From 1962 through 1970, I did some photography for big clients: Pepsi Cola (their new USA Olympic logo poster), NBC television, IBM, and others. Also I was doing photojournalism for the Magnum news service, where I got tear gassed and billy-clubbed, photographing anti-Viet Nam demonstrations.
But it all ended in the tail end of 1970. I lost my shooting eye on the island of Sveti Stefan in Yugoslavia. After two major eye operations in which a sponge and a buckle were placed in the empty space where the doctor had cut out more than half of my retina, I went back to school and got an MFA degree in film from New York University, the Tish School of the Arts.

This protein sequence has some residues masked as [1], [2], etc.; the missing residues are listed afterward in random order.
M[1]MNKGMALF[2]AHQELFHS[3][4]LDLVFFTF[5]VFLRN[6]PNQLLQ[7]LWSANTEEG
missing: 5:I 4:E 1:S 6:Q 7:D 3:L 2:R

I no longer could move my eyes quickly, so I decided to try writing screenplays, which I did for a while, with modest success. Out of five scripts and many rewrites, two were optioned but never made it to the big screen.
In the meantime, in 1975, I went to Germany and did a coffee table book on the German Nun, Berta Hummel, which made a gross of seven million dollars for the publisher. It sold for $25.00 a book. And I did the one hundredth anniversary book of Jack London’s Call of the Wild. All shot with my remaining good eye.
Now at the age of seventy-seven I am dabbling in writing. It’s creative and fun, and it keeps me off the streets.
Copyright © 2008 by S. H. Linden